Prince Harry is still thinking of his late mother, Princess Diana, and the impact that she had on society — especially when it came to the AIDS epidemic.
While speaking with rugby player Gareth Thomas, who is HIV positive, the 37-year-old touched upon how the late royal was always helping someone in need.
"What my mom did, and what so many other people did at that time, was to smash that wall down. To kick the door open and say, 'No. When people are suffering, then we need to learn more, and if there's a stigma that's playing such a large part of it, then what we really need to do is talk about it more,'" Harry said during a video call from his California home. "That kind of made people feel a little bit uncomfortable to start with. But stigma thrives on silence. We know that."
He added, "What my mom started all those years ago was creating empathy and understanding ... but also curiosity, which I think was really powerful."
The dad-of-two went on to say that he hopes that more people will get tested going forward.
"Every single one of us has a duty, or at least an opportunity, to get tested ourselves to make it easier for everybody else to get tested," he said. "It will undoubtedly save a life or, at the very least, encourage someone who is living in fear to come forward and get to know their own status, which in turn will save a life."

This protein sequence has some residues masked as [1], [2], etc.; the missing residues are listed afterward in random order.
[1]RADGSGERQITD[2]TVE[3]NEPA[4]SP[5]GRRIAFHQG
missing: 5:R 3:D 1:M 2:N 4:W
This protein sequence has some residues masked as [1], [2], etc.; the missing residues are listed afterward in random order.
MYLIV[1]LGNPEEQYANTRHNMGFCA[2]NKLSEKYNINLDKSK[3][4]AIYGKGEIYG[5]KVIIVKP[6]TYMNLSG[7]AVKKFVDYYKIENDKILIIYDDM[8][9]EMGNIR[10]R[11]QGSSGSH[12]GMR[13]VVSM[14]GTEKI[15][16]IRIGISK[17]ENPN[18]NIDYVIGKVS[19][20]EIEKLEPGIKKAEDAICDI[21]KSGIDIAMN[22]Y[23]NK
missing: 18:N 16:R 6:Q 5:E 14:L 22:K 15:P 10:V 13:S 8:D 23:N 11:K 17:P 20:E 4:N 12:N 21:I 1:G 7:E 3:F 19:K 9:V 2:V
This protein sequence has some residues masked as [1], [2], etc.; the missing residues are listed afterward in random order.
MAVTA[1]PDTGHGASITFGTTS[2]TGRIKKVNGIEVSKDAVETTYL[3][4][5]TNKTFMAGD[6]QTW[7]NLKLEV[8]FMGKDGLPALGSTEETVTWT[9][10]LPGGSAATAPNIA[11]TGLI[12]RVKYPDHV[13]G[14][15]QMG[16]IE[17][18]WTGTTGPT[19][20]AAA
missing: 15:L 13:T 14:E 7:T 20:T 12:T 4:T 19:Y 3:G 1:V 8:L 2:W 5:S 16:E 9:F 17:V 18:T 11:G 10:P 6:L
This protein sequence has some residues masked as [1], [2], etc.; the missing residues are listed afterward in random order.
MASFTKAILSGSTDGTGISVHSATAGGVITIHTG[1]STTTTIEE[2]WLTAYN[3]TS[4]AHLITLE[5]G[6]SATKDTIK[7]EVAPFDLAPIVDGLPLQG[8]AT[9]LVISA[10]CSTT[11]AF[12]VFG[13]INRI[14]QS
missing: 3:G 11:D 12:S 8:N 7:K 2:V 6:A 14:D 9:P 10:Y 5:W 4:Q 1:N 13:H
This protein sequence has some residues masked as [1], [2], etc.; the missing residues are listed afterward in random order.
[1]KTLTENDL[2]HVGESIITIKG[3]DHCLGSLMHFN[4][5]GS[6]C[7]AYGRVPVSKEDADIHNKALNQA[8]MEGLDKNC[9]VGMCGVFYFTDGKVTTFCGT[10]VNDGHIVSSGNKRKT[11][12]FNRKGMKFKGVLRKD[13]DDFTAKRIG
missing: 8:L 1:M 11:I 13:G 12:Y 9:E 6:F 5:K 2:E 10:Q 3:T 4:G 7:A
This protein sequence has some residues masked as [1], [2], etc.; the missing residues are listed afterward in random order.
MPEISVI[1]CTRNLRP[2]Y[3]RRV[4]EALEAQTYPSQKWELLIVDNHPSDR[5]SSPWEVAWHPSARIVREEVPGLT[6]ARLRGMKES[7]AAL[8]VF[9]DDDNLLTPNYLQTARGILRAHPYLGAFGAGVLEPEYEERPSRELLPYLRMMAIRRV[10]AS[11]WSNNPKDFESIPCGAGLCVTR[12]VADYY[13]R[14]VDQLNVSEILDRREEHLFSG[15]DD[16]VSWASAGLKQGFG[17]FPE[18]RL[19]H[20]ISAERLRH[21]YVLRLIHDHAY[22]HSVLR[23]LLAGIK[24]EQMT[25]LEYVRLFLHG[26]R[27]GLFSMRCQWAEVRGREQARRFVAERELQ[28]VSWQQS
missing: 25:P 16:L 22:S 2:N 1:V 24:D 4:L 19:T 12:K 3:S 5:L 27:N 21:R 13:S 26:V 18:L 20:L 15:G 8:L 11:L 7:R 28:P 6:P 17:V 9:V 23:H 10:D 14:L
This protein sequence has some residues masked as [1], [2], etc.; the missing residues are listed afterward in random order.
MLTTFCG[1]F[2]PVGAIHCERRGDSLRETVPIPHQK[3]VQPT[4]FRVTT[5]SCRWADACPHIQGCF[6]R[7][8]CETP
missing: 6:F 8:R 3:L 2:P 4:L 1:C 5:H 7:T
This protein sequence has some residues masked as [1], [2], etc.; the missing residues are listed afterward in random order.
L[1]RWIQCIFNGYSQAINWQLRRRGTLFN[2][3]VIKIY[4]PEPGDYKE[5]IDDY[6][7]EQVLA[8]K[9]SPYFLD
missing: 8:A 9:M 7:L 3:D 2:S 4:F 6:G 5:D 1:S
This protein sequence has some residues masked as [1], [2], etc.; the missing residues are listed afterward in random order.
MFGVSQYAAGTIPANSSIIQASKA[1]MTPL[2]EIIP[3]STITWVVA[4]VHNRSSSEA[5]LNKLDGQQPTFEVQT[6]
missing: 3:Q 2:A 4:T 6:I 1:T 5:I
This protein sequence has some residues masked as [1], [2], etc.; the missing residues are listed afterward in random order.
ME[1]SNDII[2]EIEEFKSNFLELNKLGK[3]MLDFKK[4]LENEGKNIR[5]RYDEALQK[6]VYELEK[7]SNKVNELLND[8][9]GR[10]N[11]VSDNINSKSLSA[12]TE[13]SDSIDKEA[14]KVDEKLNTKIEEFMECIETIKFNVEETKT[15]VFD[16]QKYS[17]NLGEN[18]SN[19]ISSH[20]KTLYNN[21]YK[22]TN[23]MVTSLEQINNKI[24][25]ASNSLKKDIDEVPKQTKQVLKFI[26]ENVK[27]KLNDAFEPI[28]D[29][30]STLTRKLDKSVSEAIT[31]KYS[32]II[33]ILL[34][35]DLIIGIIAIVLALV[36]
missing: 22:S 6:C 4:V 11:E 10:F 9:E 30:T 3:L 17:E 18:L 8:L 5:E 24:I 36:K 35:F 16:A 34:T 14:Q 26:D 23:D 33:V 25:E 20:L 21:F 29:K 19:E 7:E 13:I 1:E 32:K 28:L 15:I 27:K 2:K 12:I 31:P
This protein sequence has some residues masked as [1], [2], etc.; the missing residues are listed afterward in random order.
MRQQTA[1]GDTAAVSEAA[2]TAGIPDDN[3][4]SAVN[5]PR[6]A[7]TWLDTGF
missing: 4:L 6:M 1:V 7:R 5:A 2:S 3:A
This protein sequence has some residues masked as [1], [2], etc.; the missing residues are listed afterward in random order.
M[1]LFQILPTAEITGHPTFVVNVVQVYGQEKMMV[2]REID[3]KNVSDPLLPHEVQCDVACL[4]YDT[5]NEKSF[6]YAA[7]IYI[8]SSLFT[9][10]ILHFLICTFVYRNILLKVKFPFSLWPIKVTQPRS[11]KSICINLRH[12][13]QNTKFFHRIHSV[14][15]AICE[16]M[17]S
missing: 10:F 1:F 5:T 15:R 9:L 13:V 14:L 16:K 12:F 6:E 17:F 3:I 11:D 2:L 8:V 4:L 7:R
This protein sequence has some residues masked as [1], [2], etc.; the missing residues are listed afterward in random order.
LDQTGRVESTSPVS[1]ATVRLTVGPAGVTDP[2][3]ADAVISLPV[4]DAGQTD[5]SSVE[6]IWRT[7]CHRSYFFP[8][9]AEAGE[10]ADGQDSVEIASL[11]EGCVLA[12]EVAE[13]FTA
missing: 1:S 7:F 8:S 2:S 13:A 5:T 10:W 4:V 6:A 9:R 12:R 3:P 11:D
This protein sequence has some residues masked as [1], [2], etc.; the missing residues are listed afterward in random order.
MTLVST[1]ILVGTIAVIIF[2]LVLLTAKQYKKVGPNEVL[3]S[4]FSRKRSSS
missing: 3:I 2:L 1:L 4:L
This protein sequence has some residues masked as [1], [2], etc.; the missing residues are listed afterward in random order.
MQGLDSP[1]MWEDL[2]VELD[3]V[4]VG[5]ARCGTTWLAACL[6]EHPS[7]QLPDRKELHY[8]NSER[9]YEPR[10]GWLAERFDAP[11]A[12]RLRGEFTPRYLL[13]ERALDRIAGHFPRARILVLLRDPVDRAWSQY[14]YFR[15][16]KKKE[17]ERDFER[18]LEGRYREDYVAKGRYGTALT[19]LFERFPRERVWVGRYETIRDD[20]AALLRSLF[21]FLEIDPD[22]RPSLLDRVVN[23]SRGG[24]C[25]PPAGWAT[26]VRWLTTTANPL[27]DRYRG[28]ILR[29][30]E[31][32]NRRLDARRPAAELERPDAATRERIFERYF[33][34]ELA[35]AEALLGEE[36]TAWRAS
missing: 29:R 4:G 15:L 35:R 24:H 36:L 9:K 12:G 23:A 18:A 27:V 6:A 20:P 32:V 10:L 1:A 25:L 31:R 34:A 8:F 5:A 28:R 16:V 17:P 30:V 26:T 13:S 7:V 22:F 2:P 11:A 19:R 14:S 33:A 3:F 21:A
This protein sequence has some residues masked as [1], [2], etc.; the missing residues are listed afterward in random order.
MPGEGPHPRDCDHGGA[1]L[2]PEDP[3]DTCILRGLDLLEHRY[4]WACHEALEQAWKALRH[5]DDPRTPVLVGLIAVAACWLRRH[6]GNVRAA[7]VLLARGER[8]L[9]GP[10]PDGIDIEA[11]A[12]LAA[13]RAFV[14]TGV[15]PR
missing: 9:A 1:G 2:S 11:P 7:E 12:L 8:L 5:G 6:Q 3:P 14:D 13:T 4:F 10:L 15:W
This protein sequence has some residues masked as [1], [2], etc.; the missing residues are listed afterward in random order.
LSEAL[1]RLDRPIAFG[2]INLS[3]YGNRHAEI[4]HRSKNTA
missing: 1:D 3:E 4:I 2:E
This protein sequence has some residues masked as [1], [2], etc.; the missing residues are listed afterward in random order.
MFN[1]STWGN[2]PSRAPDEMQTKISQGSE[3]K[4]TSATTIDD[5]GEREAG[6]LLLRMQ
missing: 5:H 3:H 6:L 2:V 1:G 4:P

In December, Harry spoke about his mother's legacy on World AIDS Day.
"My mother would be deeply grateful for everything you stand for and have accomplished. We all share that gratitude, so thank you," he shared. "It is striking to now see the world's leading AIDS activists are also leading the call for COVID-19 vaccine equity. Vaccinating the world is a test of our moral character and we are experiencing a spectacular failure when it comes to global vaccine equity. Similar to the AIDS crisis, we've yet again revealed over the past year, that the value of life depends on whether you were born and/or live in a rich nation, or a developing country."